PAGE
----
Karl (l) and Jan (r) Dingemans
Meet Karl and Jan Dingemans, 5thgeneration owners of Dingemans Malt in Belgium. BSG got the chance to catch up with Karl and dig into growing up in a multi-generational malting family, views on the brewing industry, and some fun facts about Dingemans!
Most beer industry companies in America are not multi-generational family businesses – what was it like growing up in a malting family?
I think that, in general, it’s not much different than growing up in other families. I grew up next to the malting house; the window of my room actually faced the malting house. When I was young, and supposed to be studying, I already knew which trucks were coming with barley from that supplier, or which trucks were going to load malt for a brewer.
I have seen my parents and my uncle work very hard from early in the morning till late at night, 6 to 7 days of the week. The lesson there is that if you want to achieve something, you need to work hard for it. We learned that as youngsters. Nothing comes from doing nothing!
What’s your perspective on the brewing industry in the U.S.? (What trends have you noticed, or are excited about?)
I think there is a lot of potential for our malts in the U.S. The more brewers there are, the more they want to differentiate the types of beers they offer the consumer. That is where we can help them with our wide range of malts. However, I think it is important to find a good balance between the number of new beers a brewer makes. If you create a new beer every week, you cannot give the same attention to detail as a brewer who is creating one or two new beers per year. The challenge for American brewers will be to find a good balance in this process. Of course, the creativity of both American and world-wide brewers has led to a wider range of beer styles, something we support and have deep respect for!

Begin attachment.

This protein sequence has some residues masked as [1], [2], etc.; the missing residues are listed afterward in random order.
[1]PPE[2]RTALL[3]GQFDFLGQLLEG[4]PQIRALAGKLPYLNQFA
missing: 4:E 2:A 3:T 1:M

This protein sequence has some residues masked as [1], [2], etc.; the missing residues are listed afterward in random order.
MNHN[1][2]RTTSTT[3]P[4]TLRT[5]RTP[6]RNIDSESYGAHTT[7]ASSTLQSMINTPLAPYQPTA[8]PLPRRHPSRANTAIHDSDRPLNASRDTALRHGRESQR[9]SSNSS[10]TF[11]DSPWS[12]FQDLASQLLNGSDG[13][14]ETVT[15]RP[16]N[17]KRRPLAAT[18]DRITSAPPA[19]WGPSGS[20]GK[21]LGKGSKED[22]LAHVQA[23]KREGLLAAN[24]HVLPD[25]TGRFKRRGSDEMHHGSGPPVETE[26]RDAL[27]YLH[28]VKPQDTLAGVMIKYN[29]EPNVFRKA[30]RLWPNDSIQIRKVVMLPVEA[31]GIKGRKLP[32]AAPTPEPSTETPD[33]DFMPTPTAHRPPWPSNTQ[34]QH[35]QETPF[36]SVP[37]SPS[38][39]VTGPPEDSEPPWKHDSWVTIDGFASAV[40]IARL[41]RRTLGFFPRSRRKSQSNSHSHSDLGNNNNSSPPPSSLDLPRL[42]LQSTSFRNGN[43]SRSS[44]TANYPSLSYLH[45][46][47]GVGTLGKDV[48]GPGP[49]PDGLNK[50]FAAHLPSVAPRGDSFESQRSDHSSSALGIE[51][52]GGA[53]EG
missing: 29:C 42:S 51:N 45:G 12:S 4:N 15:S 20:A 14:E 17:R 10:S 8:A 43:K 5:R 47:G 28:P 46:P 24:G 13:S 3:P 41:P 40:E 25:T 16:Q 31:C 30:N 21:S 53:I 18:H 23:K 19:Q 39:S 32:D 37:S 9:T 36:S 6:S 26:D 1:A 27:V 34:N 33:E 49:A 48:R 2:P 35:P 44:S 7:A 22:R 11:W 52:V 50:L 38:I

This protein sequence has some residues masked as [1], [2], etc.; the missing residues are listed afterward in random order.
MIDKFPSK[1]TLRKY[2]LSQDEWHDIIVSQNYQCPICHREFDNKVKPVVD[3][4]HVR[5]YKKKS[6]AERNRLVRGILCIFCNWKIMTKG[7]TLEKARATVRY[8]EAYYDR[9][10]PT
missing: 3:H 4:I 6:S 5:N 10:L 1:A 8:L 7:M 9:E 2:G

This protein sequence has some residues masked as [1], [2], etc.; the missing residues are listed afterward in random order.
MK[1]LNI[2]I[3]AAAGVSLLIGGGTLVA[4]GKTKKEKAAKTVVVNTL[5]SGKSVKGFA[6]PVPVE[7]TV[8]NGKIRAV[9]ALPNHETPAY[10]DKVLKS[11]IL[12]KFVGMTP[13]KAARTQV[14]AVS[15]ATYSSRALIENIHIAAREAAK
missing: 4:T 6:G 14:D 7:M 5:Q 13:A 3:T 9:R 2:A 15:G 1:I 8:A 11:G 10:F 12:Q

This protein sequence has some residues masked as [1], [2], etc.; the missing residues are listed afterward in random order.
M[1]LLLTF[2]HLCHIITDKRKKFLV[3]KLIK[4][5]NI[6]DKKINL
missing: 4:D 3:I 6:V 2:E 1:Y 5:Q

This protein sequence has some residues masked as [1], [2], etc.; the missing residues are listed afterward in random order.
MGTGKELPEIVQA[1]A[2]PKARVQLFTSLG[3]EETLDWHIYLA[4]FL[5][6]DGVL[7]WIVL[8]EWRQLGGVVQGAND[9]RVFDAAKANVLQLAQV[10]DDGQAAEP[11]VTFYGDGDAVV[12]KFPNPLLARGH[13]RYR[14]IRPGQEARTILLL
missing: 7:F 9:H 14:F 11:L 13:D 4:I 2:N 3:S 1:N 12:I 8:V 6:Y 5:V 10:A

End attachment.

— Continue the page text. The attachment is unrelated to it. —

What changes have you seen in your time in the brewing industry? (Internationally, locally, in Belgium, in the U.S., etc)
In the ‘90s, competition between brewers was brutal, and all brewers wanted only to become bigger and bigger. Luckily, in the last two decades quality and craftsmanship have increased the importance for both brewers and consumers.
The growth of brewers worldwide is incredible. Brewers from all sizes have been starting up in Europe, U.S., Latin America, China, and the rest of the world. Due to the increase of brewers, at some point the market will be saturated. In the end, brewers with high quality beers, a good brand, and a good strategic business plan will always survive. I hope the recent developments due to the novel coronavirus will not affect our brewers too much. However, the world population is always increasing so the growth of beer consumption will as well. Time will tell.
What inspiration can U.S. brewers find in some of the breweries you supply?
I am very proud of the breweries we supply. We supply base and specialty malts to all Trappist breweries in Belgium and Holland, and to many Belgian craft breweries as well. You can find our malts in Trappist, Abbey, Gueze, Lambic, strong blond ales, Flamish red ale, and IPAs.